Case for Equity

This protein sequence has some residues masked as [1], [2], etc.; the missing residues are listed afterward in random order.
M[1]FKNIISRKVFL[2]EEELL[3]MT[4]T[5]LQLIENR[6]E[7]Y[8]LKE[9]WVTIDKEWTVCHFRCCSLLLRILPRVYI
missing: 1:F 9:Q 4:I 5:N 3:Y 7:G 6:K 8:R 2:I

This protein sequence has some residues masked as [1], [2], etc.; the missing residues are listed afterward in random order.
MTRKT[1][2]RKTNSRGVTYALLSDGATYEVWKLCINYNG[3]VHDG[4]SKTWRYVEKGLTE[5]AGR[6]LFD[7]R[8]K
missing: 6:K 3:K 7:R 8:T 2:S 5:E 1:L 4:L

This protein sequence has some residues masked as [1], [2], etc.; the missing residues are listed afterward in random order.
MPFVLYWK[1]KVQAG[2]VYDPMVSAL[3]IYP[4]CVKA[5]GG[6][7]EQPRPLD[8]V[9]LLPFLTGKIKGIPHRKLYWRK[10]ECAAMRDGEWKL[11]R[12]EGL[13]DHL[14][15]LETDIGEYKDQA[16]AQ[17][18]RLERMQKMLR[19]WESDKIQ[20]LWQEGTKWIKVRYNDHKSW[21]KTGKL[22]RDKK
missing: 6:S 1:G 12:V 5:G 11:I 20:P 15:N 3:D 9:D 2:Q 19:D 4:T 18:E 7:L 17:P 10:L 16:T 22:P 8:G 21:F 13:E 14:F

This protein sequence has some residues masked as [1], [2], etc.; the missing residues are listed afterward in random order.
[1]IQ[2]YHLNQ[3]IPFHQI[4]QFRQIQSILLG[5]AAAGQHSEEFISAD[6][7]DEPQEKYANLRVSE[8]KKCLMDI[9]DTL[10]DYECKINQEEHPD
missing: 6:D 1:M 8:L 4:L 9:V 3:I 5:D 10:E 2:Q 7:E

The American tradition of land giveaways was enshrined in law for decades and served to create wealth and opportunities for economic mobility for generations of mostly white American citizens and European immigrants. People of color were largely prevented from benefiting from these policies. The detrimental effect of this exclusion was compounded by decades of government-sanctioned discrimination by housing lenders. Although redlining (the practice of systematically denying home loans in communities of color) was outlawed with the passage of The Fair Housing Act of 1968, there have been several recent lawsuits wherein banks were found to have engaged in the same discriminatory practice (Housing and Urban Development 2015 and Silver-Greenberg & Corkery 2015). This practice, along with the lack of access by people of color to the nation’s decades-long practice of land giveaways, has created a huge barrier to wealth creation, well-being, and upward mobility. The impacts of these practices compounded from generation to generation and have created communities that have been systematically locked out of investment and economic development. Correcting this ongoing policy failure would lead to a massive generation of wealth through homeownership, home equity creation, and neighborhood stabilization.